There are funding limitations placed on the Plan Directors. We identified counties with paid economic developers as their Directors are much more active. They were more likely to continue working their sustainability plans than Directors not directly providing financial support for economic development.
The eight counties in SW ND have long-term funded economic developers. They are organized and support one another. This was evident in their approach and implementation processes. The counties in the northern tier are not as organized. Some northern counties have limited, part-time city developers instead of county development offices. The northern counties with county economic developers were much more open to working on their plans because the plans fit their job activities.
Those who were volunteer Directors were more likely to fall away from that position due to a lack of time and funding. While this provides a challenge for counties to fully implement their county plans, we do not characterize it as a failure. This is because, with the exception of just one county, all counties are involved or represented in the regional planning effort on the VWND Consortium.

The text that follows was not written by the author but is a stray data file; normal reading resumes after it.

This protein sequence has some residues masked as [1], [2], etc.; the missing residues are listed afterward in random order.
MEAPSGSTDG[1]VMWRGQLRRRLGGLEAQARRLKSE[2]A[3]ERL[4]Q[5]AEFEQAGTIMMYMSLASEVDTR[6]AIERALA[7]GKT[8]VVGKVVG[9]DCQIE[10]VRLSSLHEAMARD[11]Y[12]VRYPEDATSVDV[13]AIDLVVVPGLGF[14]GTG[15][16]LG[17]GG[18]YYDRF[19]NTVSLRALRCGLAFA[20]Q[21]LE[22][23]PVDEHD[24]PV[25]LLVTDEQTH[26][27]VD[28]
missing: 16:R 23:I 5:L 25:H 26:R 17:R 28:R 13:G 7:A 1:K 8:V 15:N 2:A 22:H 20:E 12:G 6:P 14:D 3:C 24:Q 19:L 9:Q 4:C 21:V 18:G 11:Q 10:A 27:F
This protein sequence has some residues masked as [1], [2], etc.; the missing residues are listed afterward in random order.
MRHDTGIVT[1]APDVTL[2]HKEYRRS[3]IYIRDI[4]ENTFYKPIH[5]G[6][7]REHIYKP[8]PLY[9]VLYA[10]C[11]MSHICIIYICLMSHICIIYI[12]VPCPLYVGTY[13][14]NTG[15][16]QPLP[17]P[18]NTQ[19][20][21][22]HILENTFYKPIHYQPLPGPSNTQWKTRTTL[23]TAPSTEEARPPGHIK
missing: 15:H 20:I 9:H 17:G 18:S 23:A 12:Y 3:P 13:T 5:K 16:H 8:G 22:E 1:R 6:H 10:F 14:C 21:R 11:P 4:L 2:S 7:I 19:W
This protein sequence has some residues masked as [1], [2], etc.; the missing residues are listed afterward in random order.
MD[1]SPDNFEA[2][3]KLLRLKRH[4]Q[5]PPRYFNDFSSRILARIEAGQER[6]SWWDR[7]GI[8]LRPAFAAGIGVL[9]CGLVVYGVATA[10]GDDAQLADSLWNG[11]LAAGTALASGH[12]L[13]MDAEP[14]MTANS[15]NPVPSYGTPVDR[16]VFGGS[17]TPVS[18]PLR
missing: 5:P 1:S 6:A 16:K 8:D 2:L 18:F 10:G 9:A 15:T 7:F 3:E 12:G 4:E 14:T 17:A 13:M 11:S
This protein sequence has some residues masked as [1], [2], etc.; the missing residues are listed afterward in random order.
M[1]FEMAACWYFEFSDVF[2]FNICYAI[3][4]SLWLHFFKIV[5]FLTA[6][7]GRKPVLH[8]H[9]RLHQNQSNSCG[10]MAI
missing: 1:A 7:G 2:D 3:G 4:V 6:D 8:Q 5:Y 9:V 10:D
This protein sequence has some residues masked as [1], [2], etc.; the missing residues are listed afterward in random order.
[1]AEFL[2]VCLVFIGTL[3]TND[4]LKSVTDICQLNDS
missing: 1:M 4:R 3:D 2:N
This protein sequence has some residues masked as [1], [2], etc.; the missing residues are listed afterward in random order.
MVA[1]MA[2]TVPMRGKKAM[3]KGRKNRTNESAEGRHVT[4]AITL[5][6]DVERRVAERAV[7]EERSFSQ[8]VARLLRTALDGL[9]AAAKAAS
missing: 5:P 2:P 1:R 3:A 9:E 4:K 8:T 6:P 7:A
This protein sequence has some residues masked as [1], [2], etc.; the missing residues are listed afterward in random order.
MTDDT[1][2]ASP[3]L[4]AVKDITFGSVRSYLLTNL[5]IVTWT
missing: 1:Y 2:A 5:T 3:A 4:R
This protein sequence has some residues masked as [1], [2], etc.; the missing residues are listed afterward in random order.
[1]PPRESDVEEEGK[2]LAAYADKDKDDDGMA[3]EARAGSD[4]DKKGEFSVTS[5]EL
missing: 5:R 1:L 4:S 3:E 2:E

We also learned that some of the people who originally took on the position of Plan Director were no longer in that position. In some cases, a replacement was not named. This caused us to change direction in how we were going to work with the communities.
In some cases, we were able to engage the Vision West ND consortium representative from that county, who either took on the role of plan director or passed information on to others in the community that could work particular aspects of their plan. In some cases, we had no response whatsoever from anyone in a county, even if there was a consortium representative. This indicated to us that there was not an interest in continuing the work at the local level in that county, though the county input was continued at the regional level through the consortium representation.
3. While we provided education on capacity building in the retreat setting and worked individually with local Plan Directors, capacity for plan implementation continues to be an issue at the local level. We identified late in the project that much of the capacity problem is related directly to communication. Communication between Plan Directors and local leaders is not adequate in many counties resulting in lower levels of support from local leaders. This often happens because the counties have full control over the economic development budgets and developers are concerned about “rocking the boat.”